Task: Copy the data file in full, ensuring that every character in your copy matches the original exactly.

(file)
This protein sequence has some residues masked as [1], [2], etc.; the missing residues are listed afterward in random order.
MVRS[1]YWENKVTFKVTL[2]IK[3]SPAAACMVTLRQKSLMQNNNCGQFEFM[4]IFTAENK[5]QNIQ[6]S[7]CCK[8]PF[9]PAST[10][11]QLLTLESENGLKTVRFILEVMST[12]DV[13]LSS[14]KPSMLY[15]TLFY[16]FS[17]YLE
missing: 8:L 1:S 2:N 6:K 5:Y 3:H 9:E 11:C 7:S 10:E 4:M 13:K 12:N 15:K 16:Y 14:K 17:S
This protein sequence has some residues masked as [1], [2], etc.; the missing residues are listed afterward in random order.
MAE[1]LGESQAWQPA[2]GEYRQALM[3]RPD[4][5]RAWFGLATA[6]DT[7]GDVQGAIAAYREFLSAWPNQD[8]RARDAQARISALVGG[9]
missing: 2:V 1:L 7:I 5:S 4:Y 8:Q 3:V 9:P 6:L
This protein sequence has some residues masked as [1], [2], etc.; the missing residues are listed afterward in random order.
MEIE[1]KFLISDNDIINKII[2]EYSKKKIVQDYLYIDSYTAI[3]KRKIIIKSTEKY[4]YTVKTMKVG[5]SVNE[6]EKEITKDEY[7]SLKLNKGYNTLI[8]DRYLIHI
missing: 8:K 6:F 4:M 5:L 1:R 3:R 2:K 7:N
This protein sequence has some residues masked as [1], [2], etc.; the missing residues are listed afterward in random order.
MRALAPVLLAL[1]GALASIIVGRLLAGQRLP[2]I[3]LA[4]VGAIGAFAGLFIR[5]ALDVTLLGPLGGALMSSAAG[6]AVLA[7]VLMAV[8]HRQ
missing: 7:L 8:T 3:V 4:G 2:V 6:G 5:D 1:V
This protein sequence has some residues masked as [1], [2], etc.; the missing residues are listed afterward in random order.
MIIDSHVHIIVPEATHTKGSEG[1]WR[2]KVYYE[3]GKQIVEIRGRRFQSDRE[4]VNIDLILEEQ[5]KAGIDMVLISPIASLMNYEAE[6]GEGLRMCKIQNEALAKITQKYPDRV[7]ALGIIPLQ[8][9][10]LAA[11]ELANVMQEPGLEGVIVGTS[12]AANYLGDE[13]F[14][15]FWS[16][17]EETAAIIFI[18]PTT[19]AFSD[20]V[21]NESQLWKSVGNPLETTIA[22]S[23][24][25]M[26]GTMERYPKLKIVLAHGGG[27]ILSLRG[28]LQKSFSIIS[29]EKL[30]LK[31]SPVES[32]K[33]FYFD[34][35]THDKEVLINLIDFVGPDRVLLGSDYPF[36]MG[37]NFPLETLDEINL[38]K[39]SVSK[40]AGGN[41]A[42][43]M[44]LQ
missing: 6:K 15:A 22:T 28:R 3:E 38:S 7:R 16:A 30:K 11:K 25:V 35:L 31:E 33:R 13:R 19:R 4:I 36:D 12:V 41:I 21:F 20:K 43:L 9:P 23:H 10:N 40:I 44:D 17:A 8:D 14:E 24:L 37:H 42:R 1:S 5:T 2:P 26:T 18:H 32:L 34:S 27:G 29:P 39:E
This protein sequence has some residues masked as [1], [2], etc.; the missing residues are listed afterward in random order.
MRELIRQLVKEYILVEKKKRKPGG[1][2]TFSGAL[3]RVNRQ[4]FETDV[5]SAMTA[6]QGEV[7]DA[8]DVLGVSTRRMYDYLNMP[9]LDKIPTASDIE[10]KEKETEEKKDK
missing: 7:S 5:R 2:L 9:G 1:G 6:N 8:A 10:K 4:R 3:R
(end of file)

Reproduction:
This protein sequence has some residues masked as [1], [2], etc.; the missing residues are listed afterward in random order.
MVRS[1]YWENKVTFKVTL[2]IK[3]SPAAACMVTLRQKSLMQNNNCGQFEFM[4]IFTAENK[5]QNIQ[6]S[7]CCK[8]PF[9]PAST[10][11]QLLTLESENGLKTVRFILEVMST[12]DV[13]LSS[14]KPSMLY[15]TLFY[16]FS[17]YLE
missing: 8:L 1:S 2:N 6:K 5:Y 3:H 9:E 11:C 7:S 10:E 4:M 13:K 12:N 15:K 16:Y 14:K 17:S
This protein sequence has some residues masked as [1], [2], etc.; the missing residues are listed afterward in random order.
MAE[1]LGESQAWQPA[2]GEYRQALM[3]RPD[4][5]RAWFGLATA[6]DT[7]GDVQGAIAAYREFLSAWPNQD[8]RARDAQARISALVGG[9]
missing: 2:V 1:L 7:I 5:S 4:Y 8:Q 3:V 9:P 6:L
This protein sequence has some residues masked as [1], [2], etc.; the missing residues are listed afterward in random order.
MEIE[1]KFLISDNDIINKII[2]EYSKKKIVQDYLYIDSYTAI[3]KRKIIIKSTEKY[4]YTVKTMKVG[5]SVNE[6]EKEITKDEY[7]SLKLNKGYNTLI[8]DRYLIHI
missing: 8:K 6:F 4:M 5:L 1:R 3:R 2:K 7:N
This protein sequence has some residues masked as [1], [2], etc.; the missing residues are listed afterward in random order.
MRALAPVLLAL[1]GALASIIVGRLLAGQRLP[2]I[3]LA[4]VGAIGAFAGLFIR[5]ALDVTLLGPLGGALMSSAAG[6]AVLA[7]VLMAV[8]HRQ
missing: 7:L 8:T 3:V 4:G 2:V 6:G 5:D 1:V
This protein sequence has some residues masked as [1], [2], etc.; the missing residues are listed afterward in random order.
MIIDSHVHIIVPEATHTKGSEG[1]WR[2]KVYYE[3]GKQIVEIRGRRFQSDRE[4]VNIDLILEEQ[5]KAGIDMVLISPIASLMNYEAE[6]GEGLRMCKIQNEALAKITQKYPDRV[7]ALGIIPLQ[8][9][10]LAA[11]ELANVMQEPGLEGVIVGTS[12]AANYLGDE[13]F[14][15]FWS[16][17]EETAAIIFI[18]PTT[19]AFSD[20]V[21]NESQLWKSVGNPLETTIA[22]S[23][24][25]M[26]GTMERYPKLKIVLAHGGG[27]ILSLRG[28]LQKSFSIIS[29]EKL[30]LK[31]SPVES[32]K[33]FYFD[34][35]THDKEVLINLIDFVGPDRVLLGSDYPF[36]MG[37]NFPLETLDEINL[38]K[39]SVSK[40]AGGN[41]A[42][43]M[44]LQ
missing: 6:K 15:A 22:T 28:R 3:E 38:S 7:R 16:A 30:K 11:K 25:V 35:L 31:E 33:R 13:R 19:R 4:I 36:D 12:V 41:I 21:F 20:K 43:L 9:P 23:H 10:N 40:I 44:D 17:A 8:D 14:E 24:L 37:H 42:R 1:S 5:T 2:P 26:T 18:H 32:L 34:S 27:G 29:P 39:E
This protein sequence has some residues masked as [1], [2], etc.; the missing residues are listed afterward in random order.
MRELIRQLVKEYILVEKKKRKPGG[1][2]TFSGAL[3]RVNRQ[4]FETDV[5]SAMTA[6]QGEV[7]DA[8]DVLGVSTRRMYDYLNMP[9]LDKIPTASDIE[10]KEKETEEKKDK
missing: 7:S 5:R 2:L 9:G 1:G 6:N 8:A 10:K 4:R 3:R